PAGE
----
A. Interest Rate: Higher the better, but not so high as to gamble with usury law violations. Many states have usury laws that govern personal, consumer loans (e.g. WA has 12% “do not exceed” rate); however not all states have usury laws. So check before you structure your deal. Don’t know what a good interest rate is for your deal ? Ask a mortgage person. Or residential agent. They live with this on a daily basis and they’ll give you some good advice.The lower it is, the poorer deal for the note buyer and he’ll just make up by charging you more of a discount when he buys it.
B. Length of Note: Again ask what normal, going term is currently. Probably typical length is 5 years currently, or maybe 10 to 25 but with 3 to 5 balloon. Important to the note buyer, because he doesn’t want to wait forever to get repaid. But not too short...I’ve seen notes with 6-12 months go begging for a buyer because the note buyers feared the property buyer couldn’t pay it off in that time period.
C. Balloon: Again, the note buyer wants to have this on his books for no more than 3-5 years, so even if the new note has a 20-25 year amortization period, to keep the monthly payments within reason, the note should have a 5 or so year balloon for full payoff in that time.
D. Loan-To-Value Ratio: Total loan-to-value, of both 1st and new 2d, must be considered, and typically not to exceed 75% of provable value, for the buyer of the new 2d to be seriously interested. Also, many 2d buyers want ratio of the 1st to the 2d to be no more than 4:1. Translation: they don’t want a little 2d that’s behind a huge 1st, which might have a much bigger RATIO than 4:1. (e.g. $100,000 1st and $10,000 2d would be 10:1; but $30,000 1st and $10,000 2d would be 3:1). Do some shopping and learn what note buyers would accept, before you structure your property sale. Of all the elements listed here, this is probably the one most ignored by note buyers. It they like everything else, they might not care at all about the ltv.
E. Will the Lender on the 1st Permit the 2d You’re Willing to Carry?: Frequently the lender on a new institutional loan inserts a clause to the effect that it is permitting NO carryback loan by seller, and you’d better hammer this out up-front if you’re expecting to carry a 2d and expecting to sell it.
F. Security for your 2d: Normally should be a recordable Deed of Trust, or mortgage in non-D/T states, drafted to comply with laws of property situs (where it’s at !) to secure payment of the 2d. And to be recordable in Deed Records it should normally be signed, and acknowledged by notary. Further it should normally have provisions to the effect that any default on buyer’s part in payment of his 1st note is also a default in the carryback 2d. And, although frequently omitted, it should contain explicit, written permission for its holder to verify current status of the 1st.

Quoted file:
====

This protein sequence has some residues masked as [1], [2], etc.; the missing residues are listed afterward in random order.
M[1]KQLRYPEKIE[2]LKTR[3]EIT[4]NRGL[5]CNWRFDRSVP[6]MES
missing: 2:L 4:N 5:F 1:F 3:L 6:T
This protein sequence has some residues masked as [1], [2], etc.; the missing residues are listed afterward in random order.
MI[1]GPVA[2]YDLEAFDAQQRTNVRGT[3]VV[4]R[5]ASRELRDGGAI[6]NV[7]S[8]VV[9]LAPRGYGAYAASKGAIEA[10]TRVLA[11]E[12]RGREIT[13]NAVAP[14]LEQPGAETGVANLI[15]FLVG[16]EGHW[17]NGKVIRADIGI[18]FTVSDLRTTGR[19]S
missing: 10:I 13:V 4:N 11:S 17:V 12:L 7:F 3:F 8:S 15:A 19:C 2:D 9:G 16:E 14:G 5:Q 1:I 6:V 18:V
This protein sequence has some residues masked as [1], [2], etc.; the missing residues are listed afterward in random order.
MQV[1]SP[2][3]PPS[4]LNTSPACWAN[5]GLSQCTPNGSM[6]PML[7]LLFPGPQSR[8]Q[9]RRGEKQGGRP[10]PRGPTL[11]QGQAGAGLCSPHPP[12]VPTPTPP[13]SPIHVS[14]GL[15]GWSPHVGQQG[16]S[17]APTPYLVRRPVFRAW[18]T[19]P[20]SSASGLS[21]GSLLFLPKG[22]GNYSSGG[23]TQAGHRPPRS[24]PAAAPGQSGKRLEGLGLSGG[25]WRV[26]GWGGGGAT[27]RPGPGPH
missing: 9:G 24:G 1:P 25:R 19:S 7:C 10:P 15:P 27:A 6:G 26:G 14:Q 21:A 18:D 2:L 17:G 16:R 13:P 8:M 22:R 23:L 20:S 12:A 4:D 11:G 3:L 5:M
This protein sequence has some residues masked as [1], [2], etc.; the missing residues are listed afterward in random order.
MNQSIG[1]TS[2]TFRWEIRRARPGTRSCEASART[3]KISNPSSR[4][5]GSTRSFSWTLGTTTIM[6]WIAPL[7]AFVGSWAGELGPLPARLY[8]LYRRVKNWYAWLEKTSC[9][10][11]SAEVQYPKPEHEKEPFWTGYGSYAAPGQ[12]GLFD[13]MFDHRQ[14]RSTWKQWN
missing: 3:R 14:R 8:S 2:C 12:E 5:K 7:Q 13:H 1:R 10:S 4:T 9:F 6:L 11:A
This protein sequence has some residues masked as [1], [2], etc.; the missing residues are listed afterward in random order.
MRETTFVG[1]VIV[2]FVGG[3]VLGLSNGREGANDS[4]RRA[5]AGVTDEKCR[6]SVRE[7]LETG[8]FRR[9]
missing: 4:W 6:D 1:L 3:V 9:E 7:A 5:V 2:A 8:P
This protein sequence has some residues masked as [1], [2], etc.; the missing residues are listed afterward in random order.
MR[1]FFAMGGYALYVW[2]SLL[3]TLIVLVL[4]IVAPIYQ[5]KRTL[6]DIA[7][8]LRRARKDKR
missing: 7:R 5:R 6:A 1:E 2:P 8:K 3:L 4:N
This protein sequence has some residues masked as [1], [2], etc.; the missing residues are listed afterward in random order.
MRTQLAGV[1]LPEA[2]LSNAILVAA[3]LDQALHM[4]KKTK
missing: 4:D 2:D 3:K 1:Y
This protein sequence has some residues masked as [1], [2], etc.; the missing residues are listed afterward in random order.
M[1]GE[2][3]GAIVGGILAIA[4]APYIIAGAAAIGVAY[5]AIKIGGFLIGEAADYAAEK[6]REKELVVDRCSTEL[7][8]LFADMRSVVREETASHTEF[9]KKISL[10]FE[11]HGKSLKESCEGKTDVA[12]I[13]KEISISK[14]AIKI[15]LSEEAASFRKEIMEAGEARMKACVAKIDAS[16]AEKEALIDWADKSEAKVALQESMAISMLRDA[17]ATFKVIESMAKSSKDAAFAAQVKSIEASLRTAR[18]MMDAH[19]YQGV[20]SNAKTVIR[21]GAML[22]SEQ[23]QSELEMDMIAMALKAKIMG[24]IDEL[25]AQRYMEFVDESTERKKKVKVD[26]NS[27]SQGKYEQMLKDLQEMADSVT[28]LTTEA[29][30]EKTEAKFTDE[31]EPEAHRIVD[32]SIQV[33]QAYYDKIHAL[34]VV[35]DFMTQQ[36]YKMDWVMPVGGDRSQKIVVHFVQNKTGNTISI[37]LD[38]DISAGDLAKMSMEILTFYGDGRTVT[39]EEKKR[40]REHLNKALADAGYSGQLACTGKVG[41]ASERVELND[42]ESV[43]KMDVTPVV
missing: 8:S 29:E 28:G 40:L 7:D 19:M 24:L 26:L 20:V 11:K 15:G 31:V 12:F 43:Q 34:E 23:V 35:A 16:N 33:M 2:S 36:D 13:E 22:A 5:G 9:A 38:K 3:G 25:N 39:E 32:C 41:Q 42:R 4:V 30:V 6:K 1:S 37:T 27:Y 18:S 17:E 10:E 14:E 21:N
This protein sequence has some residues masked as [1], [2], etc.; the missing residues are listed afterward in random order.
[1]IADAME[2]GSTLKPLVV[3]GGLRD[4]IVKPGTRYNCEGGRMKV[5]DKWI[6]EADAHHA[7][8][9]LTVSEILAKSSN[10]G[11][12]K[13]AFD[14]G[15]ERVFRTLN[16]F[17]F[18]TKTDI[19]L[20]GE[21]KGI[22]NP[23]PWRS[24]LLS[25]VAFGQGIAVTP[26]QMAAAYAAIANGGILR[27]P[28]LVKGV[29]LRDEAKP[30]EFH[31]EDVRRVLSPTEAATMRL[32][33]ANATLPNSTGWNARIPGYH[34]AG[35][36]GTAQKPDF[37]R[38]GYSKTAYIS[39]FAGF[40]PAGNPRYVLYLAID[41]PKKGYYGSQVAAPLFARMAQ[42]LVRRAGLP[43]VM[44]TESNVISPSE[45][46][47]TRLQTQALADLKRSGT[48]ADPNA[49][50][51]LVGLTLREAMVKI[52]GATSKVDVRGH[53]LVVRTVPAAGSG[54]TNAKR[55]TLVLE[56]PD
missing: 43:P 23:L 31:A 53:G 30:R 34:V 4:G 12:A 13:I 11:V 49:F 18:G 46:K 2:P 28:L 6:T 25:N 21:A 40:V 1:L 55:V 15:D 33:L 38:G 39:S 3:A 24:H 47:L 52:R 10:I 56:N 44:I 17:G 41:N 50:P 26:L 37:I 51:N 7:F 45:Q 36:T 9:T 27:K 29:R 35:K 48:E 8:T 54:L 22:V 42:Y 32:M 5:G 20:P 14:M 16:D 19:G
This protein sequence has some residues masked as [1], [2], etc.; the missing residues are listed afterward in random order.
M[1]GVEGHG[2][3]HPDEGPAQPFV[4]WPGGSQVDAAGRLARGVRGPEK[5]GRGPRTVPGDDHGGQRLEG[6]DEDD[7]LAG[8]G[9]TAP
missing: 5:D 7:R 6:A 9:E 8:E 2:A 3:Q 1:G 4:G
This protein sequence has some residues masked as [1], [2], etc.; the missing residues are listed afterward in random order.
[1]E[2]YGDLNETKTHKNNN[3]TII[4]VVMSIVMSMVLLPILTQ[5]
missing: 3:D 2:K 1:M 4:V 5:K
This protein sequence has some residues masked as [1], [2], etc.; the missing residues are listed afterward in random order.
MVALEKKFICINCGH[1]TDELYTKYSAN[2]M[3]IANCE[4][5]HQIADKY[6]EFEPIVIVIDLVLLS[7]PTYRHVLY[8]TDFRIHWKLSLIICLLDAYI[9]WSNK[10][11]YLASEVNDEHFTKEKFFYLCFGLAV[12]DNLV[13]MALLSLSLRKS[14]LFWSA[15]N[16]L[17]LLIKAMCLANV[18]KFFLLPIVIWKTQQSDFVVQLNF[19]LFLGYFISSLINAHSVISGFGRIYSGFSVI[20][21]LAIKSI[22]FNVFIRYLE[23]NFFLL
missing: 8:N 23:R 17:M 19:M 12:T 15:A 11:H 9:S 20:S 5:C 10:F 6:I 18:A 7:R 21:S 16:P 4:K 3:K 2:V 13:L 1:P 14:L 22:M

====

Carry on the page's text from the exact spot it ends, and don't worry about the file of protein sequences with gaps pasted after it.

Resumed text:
G. Buyer’s Identity: If selling to husband and wife, make sure they ARE husband and wife and have both execute note and Deed of Trust individually. Don’t permit one to sign for both. Not permissible or binding on spouse in every state and you don’t even know for sure they’re still married. And if you’re selling to corp. or LLC, make sure you’re also getting the buyers on the note and deed of trust INDIVIDUALLY. I see too many notes where ONLY the corp/LLC is on there, and the people signing, sign ONLY as corporate officers-this doesn’t bind them individually and your note isn’t going to sell to note buyer.
Hopefully this outline will be of assistance in helping the reader structure his note so it will work and will sell.
And finally, if in doubt about any of these elements in your deal, give me a call and I’ll help you structure a note you CAN SELL.
Prosperitas Financial Services
John J. Merchant, JD
2522 N. Proctor # 222
Tacoma, WA 98406
Posted: 7/18/2001 3:41:09 PM